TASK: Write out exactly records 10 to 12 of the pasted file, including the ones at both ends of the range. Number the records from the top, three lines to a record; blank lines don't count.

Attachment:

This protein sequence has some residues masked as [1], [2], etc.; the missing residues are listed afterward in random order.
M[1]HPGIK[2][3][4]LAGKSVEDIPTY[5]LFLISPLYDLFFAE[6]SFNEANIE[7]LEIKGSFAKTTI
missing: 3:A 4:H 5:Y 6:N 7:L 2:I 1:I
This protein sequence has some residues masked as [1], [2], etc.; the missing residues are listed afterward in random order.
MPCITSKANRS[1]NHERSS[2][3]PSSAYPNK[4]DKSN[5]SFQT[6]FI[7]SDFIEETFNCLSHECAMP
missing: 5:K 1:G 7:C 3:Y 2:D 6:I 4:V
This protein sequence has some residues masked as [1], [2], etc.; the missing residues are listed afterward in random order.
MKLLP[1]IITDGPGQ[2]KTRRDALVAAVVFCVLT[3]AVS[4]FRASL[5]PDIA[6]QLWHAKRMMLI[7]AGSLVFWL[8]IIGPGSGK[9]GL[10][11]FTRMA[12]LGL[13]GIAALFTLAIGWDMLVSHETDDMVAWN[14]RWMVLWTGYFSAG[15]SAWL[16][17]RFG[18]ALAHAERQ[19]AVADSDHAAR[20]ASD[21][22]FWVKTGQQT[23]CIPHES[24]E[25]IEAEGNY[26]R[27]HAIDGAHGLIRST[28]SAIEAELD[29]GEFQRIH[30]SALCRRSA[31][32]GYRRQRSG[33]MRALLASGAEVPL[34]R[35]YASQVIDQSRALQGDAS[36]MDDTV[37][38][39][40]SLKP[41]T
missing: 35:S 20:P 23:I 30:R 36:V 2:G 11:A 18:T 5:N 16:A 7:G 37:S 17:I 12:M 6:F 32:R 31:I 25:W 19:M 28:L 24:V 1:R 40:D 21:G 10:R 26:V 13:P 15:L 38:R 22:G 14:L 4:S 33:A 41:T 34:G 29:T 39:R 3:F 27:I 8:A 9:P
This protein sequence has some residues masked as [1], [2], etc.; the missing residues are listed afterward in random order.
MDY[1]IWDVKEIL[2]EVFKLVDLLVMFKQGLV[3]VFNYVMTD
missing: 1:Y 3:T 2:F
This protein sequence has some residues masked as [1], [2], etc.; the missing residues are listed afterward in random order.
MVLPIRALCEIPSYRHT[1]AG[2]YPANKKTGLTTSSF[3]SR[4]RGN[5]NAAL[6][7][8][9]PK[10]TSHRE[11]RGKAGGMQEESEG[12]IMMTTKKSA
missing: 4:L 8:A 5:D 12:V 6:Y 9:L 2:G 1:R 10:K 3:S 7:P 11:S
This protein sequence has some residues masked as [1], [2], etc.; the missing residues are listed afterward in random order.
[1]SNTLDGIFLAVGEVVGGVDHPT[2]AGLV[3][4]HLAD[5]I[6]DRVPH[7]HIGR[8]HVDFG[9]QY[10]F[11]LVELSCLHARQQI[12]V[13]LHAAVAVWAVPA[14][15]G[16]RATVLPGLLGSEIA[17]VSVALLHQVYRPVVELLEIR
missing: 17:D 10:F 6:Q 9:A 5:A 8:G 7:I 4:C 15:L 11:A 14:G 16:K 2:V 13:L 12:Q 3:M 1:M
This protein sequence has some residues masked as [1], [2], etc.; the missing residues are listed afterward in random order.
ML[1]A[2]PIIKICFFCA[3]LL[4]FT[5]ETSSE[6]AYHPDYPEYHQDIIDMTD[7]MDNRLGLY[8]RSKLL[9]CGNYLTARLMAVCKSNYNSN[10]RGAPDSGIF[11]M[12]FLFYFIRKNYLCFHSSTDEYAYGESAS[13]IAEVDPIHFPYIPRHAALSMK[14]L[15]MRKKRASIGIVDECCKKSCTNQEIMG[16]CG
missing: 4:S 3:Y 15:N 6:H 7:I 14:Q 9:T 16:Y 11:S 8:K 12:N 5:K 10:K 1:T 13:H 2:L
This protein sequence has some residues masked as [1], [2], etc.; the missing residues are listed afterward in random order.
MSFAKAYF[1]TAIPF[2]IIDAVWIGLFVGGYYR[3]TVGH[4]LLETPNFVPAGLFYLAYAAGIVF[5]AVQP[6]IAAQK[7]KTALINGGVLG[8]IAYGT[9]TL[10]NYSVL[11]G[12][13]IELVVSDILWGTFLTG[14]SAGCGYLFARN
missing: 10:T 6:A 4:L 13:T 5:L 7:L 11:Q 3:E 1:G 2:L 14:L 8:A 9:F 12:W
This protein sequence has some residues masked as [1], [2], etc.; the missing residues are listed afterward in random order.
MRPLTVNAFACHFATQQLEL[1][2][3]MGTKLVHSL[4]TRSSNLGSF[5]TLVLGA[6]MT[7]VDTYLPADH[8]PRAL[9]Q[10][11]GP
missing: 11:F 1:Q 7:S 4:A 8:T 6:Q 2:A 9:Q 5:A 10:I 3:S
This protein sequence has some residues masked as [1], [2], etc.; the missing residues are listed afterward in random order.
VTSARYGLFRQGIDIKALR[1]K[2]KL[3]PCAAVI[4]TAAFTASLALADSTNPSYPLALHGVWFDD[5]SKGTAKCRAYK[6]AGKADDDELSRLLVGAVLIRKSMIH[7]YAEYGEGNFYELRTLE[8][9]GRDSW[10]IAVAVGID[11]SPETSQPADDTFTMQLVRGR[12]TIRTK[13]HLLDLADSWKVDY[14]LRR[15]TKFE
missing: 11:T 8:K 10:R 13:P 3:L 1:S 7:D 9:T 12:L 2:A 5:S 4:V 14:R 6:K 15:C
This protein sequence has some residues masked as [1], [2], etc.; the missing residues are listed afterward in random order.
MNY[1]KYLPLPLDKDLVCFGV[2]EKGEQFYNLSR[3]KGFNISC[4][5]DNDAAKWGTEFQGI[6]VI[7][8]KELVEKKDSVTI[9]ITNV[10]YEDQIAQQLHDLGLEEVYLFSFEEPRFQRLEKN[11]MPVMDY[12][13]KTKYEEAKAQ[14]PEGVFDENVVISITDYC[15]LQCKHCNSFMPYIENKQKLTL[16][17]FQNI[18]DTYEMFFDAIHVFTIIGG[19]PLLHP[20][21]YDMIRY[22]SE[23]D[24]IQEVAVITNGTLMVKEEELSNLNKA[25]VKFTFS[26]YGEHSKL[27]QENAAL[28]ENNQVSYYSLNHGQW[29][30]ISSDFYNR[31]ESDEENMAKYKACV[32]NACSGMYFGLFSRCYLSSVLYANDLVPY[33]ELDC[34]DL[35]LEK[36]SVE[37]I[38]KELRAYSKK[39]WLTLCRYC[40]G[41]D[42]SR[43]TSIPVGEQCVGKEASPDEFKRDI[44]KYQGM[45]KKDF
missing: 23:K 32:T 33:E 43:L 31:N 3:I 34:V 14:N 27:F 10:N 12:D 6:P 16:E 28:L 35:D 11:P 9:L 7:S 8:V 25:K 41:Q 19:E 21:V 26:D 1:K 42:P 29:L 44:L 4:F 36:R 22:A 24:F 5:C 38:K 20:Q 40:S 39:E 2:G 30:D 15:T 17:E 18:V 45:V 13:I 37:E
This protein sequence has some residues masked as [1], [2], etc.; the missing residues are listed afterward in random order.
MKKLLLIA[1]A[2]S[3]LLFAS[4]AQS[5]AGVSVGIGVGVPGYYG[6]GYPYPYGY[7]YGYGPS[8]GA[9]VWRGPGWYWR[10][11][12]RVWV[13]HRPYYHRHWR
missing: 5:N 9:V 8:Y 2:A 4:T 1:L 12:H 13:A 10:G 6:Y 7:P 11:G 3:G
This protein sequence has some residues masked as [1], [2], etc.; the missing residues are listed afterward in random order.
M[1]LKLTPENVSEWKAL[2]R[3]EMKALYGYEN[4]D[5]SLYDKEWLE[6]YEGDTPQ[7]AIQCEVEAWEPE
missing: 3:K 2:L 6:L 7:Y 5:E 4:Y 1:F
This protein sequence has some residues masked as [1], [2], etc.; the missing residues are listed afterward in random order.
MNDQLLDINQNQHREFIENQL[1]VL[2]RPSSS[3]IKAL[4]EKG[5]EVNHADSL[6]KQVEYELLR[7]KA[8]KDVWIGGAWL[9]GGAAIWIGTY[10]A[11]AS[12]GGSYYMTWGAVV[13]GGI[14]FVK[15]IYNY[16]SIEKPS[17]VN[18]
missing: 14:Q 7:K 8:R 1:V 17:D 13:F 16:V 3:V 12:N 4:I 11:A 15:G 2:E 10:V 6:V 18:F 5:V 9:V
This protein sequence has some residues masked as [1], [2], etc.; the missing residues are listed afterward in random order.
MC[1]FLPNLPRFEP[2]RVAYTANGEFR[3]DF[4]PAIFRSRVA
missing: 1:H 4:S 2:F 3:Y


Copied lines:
This protein sequence has some residues masked as [1], [2], etc.; the missing residues are listed afterward in random order.
VTSARYGLFRQGIDIKALR[1]K[2]KL[3]PCAAVI[4]TAAFTASLALADSTNPSYPLALHGVWFDD[5]SKGTAKCRAYK[6]AGKADDDELSRLLVGAVLIRKSMIH[7]YAEYGEGNFYELRTLE[8][9]GRDSW[10]IAVAVGID[11]SPETSQPADDTFTMQLVRGR[12]TIRTK[13]HLLDLADSWKVDY[14]LRR[15]TKFE
missing: 11:T 8:K 10:R 13:P 3:L 1:S 7:D 9:T 12:L 2:A 5:S 4:V 14:R 6:K 15:C
This protein sequence has some residues masked as [1], [2], etc.; the missing residues are listed afterward in random order.
MNY[1]KYLPLPLDKDLVCFGV[2]EKGEQFYNLSR[3]KGFNISC[4][5]DNDAAKWGTEFQGI[6]VI[7][8]KELVEKKDSVTI[9]ITNV[10]YEDQIAQQLHDLGLEEVYLFSFEEPRFQRLEKN[11]MPVMDY[12][13]KTKYEEAKAQ[14]PEGVFDENVVISITDYC[15]LQCKHCNSFMPYIENKQKLTL[16][17]FQNI[18]DTYEMFFDAIHVFTIIGG[19]PLLHP[20][21]YDMIRY[22]SE[23]D[24]IQEVAVITNGTLMVKEEELSNLNKA[25]VKFTFS[26]YGEHSKL[27]QENAAL[28]ENNQVSYYSLNHGQW[29][30]ISSDFYNR[31]ESDEENMAKYKACV[32]NACSGMYFGLFSRCYLSSVLYANDLVPY[33]ELDC[34]DL[35]LEK[36]SVE[37]I[38]KELRAYSKK[39]WLTLCRYC[40]G[41]D[42]SR[43]TSIPVGEQCVGKEASPDEFKRDI[44]KYQGM[45]KKDF
missing: 23:K 32:T 33:E 43:L 31:N 3:I 34:V 14:N 27:F 10:N 12:D 6:P 16:E 28:L 35:D 11:P 9:L 7:S 8:V 25:K 41:Q 19:E 21:V 26:D 1:K 42:P 29:L 44:L 4:F 36:R 22:A 24:F 5:C 38:K 20:Q 40:S 39:E 2:G 30:D 15:T 17:E 18:V 45:V 13:I 37:E
This protein sequence has some residues masked as [1], [2], etc.; the missing residues are listed afterward in random order.
MKKLLLIA[1]A[2]S[3]LLFAS[4]AQS[5]AGVSVGIGVGVPGYYG[6]GYPYPYGY[7]YGYGPS[8]GA[9]VWRGPGWYWR[10][11][12]RVWV[13]HRPYYHRHWR
missing: 5:N 9:V 8:Y 2:A 4:T 1:L 12:H 13:A 10:G 6:Y 7:P 11:G 3:G